nice doSkB, We have good black
boards, a teacher's desk and chair.
ROCK HILL, SOUTH CAROLINA
June 18th, 1913, to July 31st, 1913
COURSES OF STUDY
Full courses of study will be provided to meet the needs of
1. Superintendents and Principals 3. Primary and Grade Teachers
2. High School Teachers 4. Rural School Teachers
Credit on a Winthrop Diploma will be given those taking the re
A large faculty has been secured, composed of specialists and lea
ders of education in this and other states.
Model school through first six grades. Special course in rural school
problems. General lectures and entertainments. Best features of best
Summer Schools. Accommodations unexcelled.
County Boards of Education are authorized to renew certificates
still in force for all teachers who do satisfactory work in this Summer
School and take the final examination.
For rates and further information, write for Summer School
D. B. JOHNSON, President
Rock Hill, South Carolina
maps, and a few pictures. We have
a good library.
The following teachers have taught
here In the past few years: Miss Sue
Hudgens, Mr. Cloud Martin. Miss Ma.
mie Hyrd, Miss ICinma Ulakoley, Miss
Monday, Miss Allan, and Miss Crolgh*
ton, with Miss Mattie Nabors, Miss
Ora l)t>ll Hunter and Mr. John Mills,
Our teacher this year is Mss Annie
K. Childrcss. We had an entertain
ment recently and made sixteen dol.
lavs for the library and other pur
poses. Two of our pupils up to the
present, have been perfect in attend
ance. (Jhir school term is eight
months. We have one boy who Jolnod
the corn club this year.
Lydia Graded School.
A'bOUl live years ago the school of
tho Lydia Mill Village was only a
small one taught in the Sunday School
room of the church building with Rev.
Harrison Fowler, as principal. The
average attendance at this time being
eleven pupils and a total enrollment
In the fall of 1009 It was decided to
make this a part of the Clinton Graded
School under control of the same sup
erintendent. A :nore suitable building
was arranged with desks, maps, black
boards and other necessary equipment.
The schol opened with Mr. IX, S.
Owens, Principal and Mrs. Annie Ox
ner of Newherry, in charge of the
The next year Mrs. Oxner was made
Principal witii Miss Beatrice Bennett,
Assistant. With fliese teachers in
charge the school moved steadily for
This year Miss Grace Burnett, of
Greenville, lias charge of tin- Primary
Department. The enrollment has
hoeil good and the attendance fine.
Pupils are carried through the sixth
grade, a ft or Which they are allowed
to enter Clinton Graded School for
the higher hrades.
We ha\e a Rural School Improve
ment Association, witii the following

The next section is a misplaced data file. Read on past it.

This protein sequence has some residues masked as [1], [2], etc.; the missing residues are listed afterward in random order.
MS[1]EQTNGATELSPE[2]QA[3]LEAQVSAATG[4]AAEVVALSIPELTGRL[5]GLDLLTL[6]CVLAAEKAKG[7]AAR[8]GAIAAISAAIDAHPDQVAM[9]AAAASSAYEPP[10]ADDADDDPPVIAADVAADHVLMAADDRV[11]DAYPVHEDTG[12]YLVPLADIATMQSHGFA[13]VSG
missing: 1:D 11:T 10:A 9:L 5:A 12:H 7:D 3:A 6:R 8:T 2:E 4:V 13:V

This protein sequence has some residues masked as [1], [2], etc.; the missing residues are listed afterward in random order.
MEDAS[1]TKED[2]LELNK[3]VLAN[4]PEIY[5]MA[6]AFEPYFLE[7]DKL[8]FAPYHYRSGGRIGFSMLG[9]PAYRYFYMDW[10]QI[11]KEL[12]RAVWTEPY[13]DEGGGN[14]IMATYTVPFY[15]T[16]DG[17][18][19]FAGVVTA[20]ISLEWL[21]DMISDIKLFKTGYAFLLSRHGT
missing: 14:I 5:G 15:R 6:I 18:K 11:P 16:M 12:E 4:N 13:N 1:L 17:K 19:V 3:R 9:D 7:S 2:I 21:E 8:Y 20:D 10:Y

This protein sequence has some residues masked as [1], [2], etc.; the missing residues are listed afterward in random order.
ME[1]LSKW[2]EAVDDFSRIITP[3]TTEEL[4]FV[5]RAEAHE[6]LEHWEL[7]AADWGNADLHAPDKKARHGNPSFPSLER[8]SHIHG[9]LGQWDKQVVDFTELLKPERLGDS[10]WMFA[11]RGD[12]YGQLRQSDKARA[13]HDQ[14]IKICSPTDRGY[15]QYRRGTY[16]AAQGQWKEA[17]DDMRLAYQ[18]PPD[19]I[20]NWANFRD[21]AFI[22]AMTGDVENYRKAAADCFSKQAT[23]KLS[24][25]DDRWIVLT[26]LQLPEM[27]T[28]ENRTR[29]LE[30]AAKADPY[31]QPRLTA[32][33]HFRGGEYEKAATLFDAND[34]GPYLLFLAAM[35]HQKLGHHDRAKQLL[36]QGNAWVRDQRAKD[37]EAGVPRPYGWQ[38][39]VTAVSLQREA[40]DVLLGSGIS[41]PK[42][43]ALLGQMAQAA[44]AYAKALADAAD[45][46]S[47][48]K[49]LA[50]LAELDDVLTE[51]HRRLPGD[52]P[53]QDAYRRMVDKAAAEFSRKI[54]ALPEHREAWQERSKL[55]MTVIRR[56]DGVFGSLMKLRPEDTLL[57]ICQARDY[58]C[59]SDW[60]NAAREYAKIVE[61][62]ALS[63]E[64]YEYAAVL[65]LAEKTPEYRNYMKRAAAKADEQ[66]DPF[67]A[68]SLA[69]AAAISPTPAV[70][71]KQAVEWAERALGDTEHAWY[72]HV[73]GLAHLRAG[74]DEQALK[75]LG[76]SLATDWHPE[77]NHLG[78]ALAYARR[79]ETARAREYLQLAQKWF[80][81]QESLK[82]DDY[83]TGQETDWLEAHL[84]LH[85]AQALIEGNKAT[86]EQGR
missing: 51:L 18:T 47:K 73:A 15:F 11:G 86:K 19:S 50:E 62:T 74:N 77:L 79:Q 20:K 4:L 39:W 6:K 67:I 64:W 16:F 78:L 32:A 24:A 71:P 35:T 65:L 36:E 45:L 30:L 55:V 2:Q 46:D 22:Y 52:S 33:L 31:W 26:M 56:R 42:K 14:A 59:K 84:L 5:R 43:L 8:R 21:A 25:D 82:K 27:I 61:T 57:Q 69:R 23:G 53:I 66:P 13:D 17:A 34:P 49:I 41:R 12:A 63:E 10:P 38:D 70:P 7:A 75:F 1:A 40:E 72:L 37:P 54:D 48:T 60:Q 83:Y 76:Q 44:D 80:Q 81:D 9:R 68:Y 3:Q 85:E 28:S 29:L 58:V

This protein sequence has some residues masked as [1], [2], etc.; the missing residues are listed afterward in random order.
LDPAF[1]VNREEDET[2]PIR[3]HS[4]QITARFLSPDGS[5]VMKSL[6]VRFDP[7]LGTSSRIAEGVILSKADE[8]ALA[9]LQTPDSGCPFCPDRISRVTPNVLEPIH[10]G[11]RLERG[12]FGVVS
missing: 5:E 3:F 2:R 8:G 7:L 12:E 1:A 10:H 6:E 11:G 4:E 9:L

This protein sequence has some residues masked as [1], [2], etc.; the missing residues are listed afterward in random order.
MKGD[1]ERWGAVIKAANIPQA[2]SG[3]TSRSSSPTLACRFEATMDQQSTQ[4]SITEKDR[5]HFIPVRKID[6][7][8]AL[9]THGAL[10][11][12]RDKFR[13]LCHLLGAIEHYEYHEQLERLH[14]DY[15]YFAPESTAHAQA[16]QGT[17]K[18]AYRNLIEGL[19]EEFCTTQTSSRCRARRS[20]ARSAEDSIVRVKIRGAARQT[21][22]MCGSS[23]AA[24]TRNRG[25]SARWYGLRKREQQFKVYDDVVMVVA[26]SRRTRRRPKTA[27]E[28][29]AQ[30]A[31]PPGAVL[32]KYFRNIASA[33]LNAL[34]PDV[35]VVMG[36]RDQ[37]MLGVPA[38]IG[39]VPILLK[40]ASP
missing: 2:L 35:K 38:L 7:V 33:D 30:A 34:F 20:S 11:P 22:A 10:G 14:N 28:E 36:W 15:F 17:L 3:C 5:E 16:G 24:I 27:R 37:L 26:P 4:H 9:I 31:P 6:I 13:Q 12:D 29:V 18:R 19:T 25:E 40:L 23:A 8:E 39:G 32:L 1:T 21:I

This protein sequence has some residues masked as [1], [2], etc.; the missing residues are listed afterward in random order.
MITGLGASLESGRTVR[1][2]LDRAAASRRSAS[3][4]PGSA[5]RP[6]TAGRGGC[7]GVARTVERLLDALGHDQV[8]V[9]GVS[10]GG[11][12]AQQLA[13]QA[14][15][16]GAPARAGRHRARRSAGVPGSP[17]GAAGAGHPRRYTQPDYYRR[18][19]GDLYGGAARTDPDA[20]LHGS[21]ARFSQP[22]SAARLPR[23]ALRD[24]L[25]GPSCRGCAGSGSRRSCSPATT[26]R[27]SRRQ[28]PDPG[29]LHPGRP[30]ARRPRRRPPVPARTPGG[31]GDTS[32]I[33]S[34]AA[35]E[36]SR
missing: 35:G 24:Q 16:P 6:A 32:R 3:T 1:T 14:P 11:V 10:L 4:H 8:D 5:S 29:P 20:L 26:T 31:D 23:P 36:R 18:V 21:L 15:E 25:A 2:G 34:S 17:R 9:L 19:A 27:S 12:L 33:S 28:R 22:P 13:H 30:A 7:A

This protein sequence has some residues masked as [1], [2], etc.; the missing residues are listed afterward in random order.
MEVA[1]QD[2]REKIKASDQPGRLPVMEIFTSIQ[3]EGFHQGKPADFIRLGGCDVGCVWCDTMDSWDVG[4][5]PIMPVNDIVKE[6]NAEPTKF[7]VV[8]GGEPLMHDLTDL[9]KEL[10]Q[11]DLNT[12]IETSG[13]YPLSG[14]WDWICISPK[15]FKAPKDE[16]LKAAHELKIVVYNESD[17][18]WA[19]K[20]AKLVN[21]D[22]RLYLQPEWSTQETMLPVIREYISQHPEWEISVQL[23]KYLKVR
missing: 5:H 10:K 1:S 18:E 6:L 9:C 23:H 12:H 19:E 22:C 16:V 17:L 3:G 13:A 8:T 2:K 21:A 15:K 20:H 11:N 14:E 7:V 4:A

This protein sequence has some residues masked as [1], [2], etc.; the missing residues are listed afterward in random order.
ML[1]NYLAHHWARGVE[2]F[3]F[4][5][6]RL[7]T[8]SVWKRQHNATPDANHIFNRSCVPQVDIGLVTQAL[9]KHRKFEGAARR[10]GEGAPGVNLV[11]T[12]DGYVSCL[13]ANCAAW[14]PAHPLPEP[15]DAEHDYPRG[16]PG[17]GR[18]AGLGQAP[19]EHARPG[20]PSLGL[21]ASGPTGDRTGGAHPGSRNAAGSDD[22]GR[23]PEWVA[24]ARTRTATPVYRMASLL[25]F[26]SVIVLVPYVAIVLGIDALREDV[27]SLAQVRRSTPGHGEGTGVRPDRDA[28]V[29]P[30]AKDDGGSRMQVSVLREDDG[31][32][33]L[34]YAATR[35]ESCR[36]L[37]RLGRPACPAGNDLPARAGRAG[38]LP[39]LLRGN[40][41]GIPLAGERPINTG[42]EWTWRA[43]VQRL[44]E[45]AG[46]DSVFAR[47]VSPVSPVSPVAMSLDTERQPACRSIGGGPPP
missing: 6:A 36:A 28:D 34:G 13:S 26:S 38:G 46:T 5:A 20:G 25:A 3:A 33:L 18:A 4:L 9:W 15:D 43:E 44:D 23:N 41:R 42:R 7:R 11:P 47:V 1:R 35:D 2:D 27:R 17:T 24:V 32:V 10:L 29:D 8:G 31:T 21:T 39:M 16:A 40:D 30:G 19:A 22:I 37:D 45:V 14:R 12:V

Officers: President, Miss Grace Pur
nett; Secretary, Mrs.II. A. Moore,
Treasurer. Mrs. W. 1). Bud. The As.
BOClatlon is working to improve the
interior of the handsome school build
lng. Which we have booh assured by
the Co nty Superintendent, will ho
ready for the next school year.
Annie Oxnor, Principal.
Waterloo Graded School.
For several years after the civil war
the Waterloo BChool was conducted in
a log house at Smyrna Methodist
Church whore tho cometory now Is. In
\<<~i'- tho log house was ropldced by n
now frame building, which continued
to he the "School Academy" until
about eight years ngo.
In 1803 thG present SOhOOl district,]
Waterloo Special No. Ii, was estab
lished by a special act of the leglslft. j
turo. From the time the county was
laid off Into ehool districts up to
it had been n pan of Watorloo
No. 0, At iho time the above change
was made In the district, Mr. McKlroy
was in Charge of Iho school, and the
following wore members of th? hoard
of trustees: J, II, Whnrton, T. B. An
derson. \'. B. Robortson, W. 11. Whar
ton, I). C, Smith.
In 1905 the school was moved to its
present site near Iho Baptist church
and occupied a one.room house built
for the purpose. Throe yenfa later,
100$, the present school bullding was
erected. The trustees and leaders in
this last improvement were W. ('.
Wharton, J. ('. Smith, II. ('. Fuller and
I). C. Smith.
The Waterloo school was conducted
two years under tho State high school
law, but last year was reorganized un
der the recent graded school act. it
carrlos a special levy of 1 mills and
runs eight months. The enrollment is
froni 7". to 85 and gives omploymoni
to three teachers, Tho course oil
study Includes loh grades. Presen I
board of IrtlSlCCS: .T. C. Smith, W. II.
Wharton, Ii. C; Nller, J. T. Oai-rott,
s. I,. Moore; teachers: \v. P. Culbert
son. .Miss Mary K. Martin. MISS Idllio
w. P. Culhertson,
CougliH and Consumption.
Toughs and eolds, when neglected,
always lead to serious trouble of the
lungs. The wisest thing to do when
you have a 'old that troubles you is
to get a bottle of |)r. King's New Dis
COVory. You will gel relief from the
first done, and linarlly IhO cough will
disappear, O. IT, iirown. of Muscadlno}1
Ma., writes: ".\(jr Wife v. as down in
bed with an obstinate cough, and
colds. Price fiOc and $1,00, Hecom*
n.ended by Latirons Drug Co, and
Palmetto Drug Co.